Part 4—The skill of averting one’s gaze: It has been a clownish display, carried on for the past twelve years.
Again and again, our intellectual leaders have flown off to Finland. They hoped to define the miraculous practices in that nation’s schools.
Upon their return, these teams of “blind men” described different parts of the miraculous Finnish pachyderm.
Some pointed to the fact that Finland does have teachers unions. Others note the relative lack of standardized tests.
Others read the most standard script:
Finland’s miraculous teachers are drawn from the top third of their college classes! According to establishment scripting, that must be the practice which explains Finland’s miraculous test scores!
This has been the latest clownish display staged by our journalistic elites. That said, how miraculous are Finland’s schools?
As we recommended in yesterday's post, gaze upon the following scores from the 2011 TIMSS. How miraculous do Finnish teachers look as compared to our lunkheads now?
Average scores, Grade 8 math, 2011 TIMSSWe’re omitting one fact, of course. Those American scores on the TIMSS were recorded by white students only—by kids from our majority culture.
North Carolina: 563
United States: 530
That said, Finland has nothing but a majority culture. To its credit, Finland never created a despised minority within its population. To its credit, Finland never spent hundreds of years trying to eliminate literacy from one large segment of its population. And not only that:
For better or worse, Finland has a very small immigrant population. Immigrant children may tend to do well in school, depending on their culture of origin and their socioeconomic status. But other delightful, deserving immigrant kids may be heavily challenged when they leave a low-income home to attend a school in a land where they don’t speak the language.
They are beautiful children too. But they’re heavily challenged in school.
For better or for worse, Finland has very few immigrant kids. Its public schools don’t face the challenges created by our brutal racial history and by some of our immigration practices.
Finland is a unicultural nation. In Finland, it’s majority culture all the way down!
The chart we’ve posted above doesn’t create a perfect comparison. That said, it shows you how our public schools, even with our lunkhead teachers, perform among children who come from our nation’s majority culture.
In our view, those data might help you escape the notion that Finland is performing some sort of miracle within its public schools. And it might help you focus on “the gaps.”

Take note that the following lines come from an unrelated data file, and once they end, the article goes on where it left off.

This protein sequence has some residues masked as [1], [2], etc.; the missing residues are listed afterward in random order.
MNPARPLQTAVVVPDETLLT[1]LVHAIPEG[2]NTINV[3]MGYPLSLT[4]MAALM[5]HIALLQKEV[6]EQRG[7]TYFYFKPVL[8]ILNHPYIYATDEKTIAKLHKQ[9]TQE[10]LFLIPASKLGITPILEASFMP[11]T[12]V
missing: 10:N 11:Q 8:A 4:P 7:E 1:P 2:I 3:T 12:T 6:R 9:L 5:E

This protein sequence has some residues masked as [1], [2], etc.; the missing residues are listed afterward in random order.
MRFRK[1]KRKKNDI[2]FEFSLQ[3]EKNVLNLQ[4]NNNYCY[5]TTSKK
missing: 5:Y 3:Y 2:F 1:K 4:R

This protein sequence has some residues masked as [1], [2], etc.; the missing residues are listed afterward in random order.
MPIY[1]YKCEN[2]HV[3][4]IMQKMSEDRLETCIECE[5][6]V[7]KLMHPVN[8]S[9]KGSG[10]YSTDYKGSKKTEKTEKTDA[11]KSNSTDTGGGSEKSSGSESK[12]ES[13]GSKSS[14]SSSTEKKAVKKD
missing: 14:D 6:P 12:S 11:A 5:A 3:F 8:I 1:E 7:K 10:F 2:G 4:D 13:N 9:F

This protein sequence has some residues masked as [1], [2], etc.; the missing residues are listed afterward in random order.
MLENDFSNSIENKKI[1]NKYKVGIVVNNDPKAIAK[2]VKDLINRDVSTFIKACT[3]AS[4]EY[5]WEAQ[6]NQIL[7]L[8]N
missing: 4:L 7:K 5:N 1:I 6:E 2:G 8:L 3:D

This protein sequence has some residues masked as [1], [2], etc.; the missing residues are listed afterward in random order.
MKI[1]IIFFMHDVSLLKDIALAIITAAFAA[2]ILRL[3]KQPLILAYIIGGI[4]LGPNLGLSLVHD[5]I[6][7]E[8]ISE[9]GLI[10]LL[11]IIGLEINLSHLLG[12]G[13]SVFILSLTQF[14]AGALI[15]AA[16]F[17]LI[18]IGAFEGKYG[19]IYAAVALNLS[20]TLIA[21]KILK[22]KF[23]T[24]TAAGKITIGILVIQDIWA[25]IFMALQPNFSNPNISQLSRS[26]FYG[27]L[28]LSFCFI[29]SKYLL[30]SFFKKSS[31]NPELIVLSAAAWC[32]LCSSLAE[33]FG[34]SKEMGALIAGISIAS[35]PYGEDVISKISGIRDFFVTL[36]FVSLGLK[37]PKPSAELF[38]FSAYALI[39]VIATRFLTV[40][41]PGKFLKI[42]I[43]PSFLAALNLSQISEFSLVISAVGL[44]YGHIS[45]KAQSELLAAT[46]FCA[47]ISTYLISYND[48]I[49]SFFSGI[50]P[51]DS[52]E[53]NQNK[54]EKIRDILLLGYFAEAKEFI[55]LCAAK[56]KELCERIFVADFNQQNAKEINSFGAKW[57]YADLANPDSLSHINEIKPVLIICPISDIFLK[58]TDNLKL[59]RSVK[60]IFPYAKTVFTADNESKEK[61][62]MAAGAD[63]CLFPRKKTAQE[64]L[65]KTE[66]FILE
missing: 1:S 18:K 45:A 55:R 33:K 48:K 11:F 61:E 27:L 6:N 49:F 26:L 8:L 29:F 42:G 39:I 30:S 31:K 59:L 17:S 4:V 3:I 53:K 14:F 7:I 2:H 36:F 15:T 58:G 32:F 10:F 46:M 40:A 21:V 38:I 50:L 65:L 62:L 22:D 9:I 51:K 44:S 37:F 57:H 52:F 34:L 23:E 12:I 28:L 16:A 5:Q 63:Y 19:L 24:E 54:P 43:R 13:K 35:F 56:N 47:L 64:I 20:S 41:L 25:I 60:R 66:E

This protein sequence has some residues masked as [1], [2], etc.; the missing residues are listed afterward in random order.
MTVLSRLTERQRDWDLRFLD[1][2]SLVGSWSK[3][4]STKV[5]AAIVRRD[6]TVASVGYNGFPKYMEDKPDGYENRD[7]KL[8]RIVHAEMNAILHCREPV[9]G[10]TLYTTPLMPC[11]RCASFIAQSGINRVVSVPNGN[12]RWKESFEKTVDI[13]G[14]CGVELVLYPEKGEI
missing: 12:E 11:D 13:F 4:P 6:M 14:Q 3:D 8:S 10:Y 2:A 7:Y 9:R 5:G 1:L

As we showed you yesterday, children from our majority culture—so-called white children—tend to perform a lot like Finland on international tests. These are the relevant scores on the 2012 PISA, whose results were just released:
Average scores, math, 2012 PISA (15-year-old students)The PISA is the international test on which Finland tends to perform better and the U.S. tends to perform worse. Even there, our white students only scored about one third of a year behind the Finns on last year’s math test.
Finland, all students: 519
United States, all students: 481
United States, white students only: 506
(Similar data are not yet available for the PISA’s reading and science tests.)
That’s how U.S. kids scored on the 2012 PISA. On the 2011 TIMSS, white students in this country outscored Finland in math! Our average scores include our Appalachian kids; our poverty kids; our kids from states or regions where anti-intellectualism may be somewhat strong.
If our white kids can outscore Finland, must we really keep pretending that Finland is working miracles in its public schools? Do we really have to continue with this elite-driven bullroar?
Let’s return to the data we’ve shown you in the past two days:
You haven’t seen these data this week (or ever!) for an obvious reason. In this country, no one actually cares about this. And we still seem to despise our black kids; few things could be much more obvious.
Why do we tend to score in the middle among OPEC nations on the PISA? (We tend to score higher on the TIMSS.) In large part, we score in the middle because of the gaps—gaps which are painful to look at.
The gaps are painful, and nobody cares, so they are rarely discussed. But good grief! This is what math scores look like on the TIMSS after disaggregation:
Average scores, Grade 4 math, 2011 TIMSSIn those data, you see the horrible gaps which exist within our student population.
United States, Asian-American students: 583
United States, white students: 559
Finland, all students: 545
United States, all students: 541
United States, Hispanic students: 520
United States, black students: 489
Average scores, Grade 8 math, 2011 TIMSS
United States, Asian-American students: 568
United States, white students: 530
Finland, all students: 514
United States, all students: 509
United States, Hispanic students: 485
United States, black students: 465
We know—you’re getting angry now. This is easily the most racist thing you’ve ever seen in your life!
Keep it up! That’s the way people like you show how much you hate black kids.
What does it mean to be scripted—to be brainwashed, clueless, unknowing, uncaring, ruled by narrative pimped by elites? In part, it means this: